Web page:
Halcyon Class Minesweepers Report of SBNO (extracts) - Dec '43 - Jan '44
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28th MONTHLY REPORT – 25th December 1943 to 31st January 1944 (Extracts)

As far as resources allowed the most was made of Christmas time. I think everyone enjoyed it, particularly the young ratings for many of whom it was their first Christmas away from home. Concerts, cinemas, carol singing and on the day itself a real old-fashioned blow out, with beer to wash it down, all took place. Presents were exchanged with the high ranking Russians and their Liaison department, beer, whiskey and tobacco from us as a set off to vodka, Port Wine and cigarettes (horrible) from them. As Christmas is not observed by the Russians our gifts were sent for New Year’s Day which is a national holiday with them. On no day in the year however is the Russian averse to a drink, so when on Christmas Day a number of them were asked to the Mess for that purpose, there was no holding back (as heretofore) for political reasons, they all came and stayed. Drinks were at 1130 as a pre-luncheon affair was intended, but the party was in full swig (I mean swing) at 1600. This was taken as an outward and visible sign of the inward and ‘spiritual’ era of brotherly love inaugurated at the Moscow conference. 

By far the best of the Christmas festivities was the thrill provided by the C in C Home Fleet at his Boxing Day meet with the kill more or less on our doorstep. What excitement here, our Chums went hopping mad as a kind of running commentary was relayed to them – square six and all that. It was grand news and how British shares soared and have remained high as a result thereof. The Duke of York, cruisers and destroyers engaged in the action entered the Inlet at various times during the next day to fuel, land wounded and in the case of Norfolk, make temporary repairs. Only one destroyer, Saumarez, was hit and she could not be made ready for sea in time to sail with the remainder so was berthed alongside at Vaenga.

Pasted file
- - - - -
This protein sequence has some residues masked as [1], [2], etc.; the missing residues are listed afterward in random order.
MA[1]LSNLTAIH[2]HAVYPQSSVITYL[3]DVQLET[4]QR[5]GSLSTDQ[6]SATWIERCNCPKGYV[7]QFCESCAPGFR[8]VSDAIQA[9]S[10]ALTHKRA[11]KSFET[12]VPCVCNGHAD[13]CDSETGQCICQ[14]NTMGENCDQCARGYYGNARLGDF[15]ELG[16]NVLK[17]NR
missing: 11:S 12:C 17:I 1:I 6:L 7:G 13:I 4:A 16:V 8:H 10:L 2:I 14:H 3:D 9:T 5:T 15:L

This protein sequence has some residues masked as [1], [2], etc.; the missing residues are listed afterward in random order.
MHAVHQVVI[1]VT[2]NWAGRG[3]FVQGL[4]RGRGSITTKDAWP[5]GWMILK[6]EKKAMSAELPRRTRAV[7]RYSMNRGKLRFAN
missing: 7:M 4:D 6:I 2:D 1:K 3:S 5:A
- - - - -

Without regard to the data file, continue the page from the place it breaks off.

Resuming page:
Fuelling a force of this size strained local resources somewhat severely, the Russians needed a fair amount of jollying along to accomplish even what they did. The truth is that this base is only equipped for servicing the Northern Fleet flotilla of destroyers with one main oiling jetty at Rosta and one small tanker (1500 tons), with another even smaller tanker carrying diesel oil for submarines… 

JW55B arrived complete on 29th December and very thankful to do so – the cheese in the mousetrap, cheese which fortunately was not even nibbled despite Scharnhorst being at sea and an unwanted escort of U-boats for several days. The destroyer escort were weary men after an anxious passage with little or no rest….. RA 55B  (8ships) sailed on the 31st December and arrived in the UK intact….. 

During January two groups of discharged merchant ships have been brought round from the White Sea ports to Kola Inlet to await convoy, Gleaner (Lt Commander J G Hewitt DSC) being the Senior Officer on both occasions. I like the practical way he goes about this work and the initiative he displays while maintaining W/T silence. People who chatter by W/T are just asking for trouble with enemy air bases so close. No names, no pack drill but some of our visiting escorts are not apparently as much alive to this as they might be, at any rate not until they get a blast about it. One of the occasions mentioned above that I especially liked was on the night of 8th/9th January when Gleaner led his group of six merchant ships for eight hour in thick fog right into harbour without any assistance, a good piece of work. His British and American charges were much impressed…. 

The weather during January has been very wild and cold with much fog; one of the worst blizzards known in these parts occurred on the 8th January. Those who know Polyarnoe will appreciate the fact that the short journey from my flat to the Base was made only with great difficulty. The snow in places was four feet deep. Electric light and power has failed for hours or even days at a time making life not only a bit gloomy but also rather chilly as the central heating is a very lukewarm affair.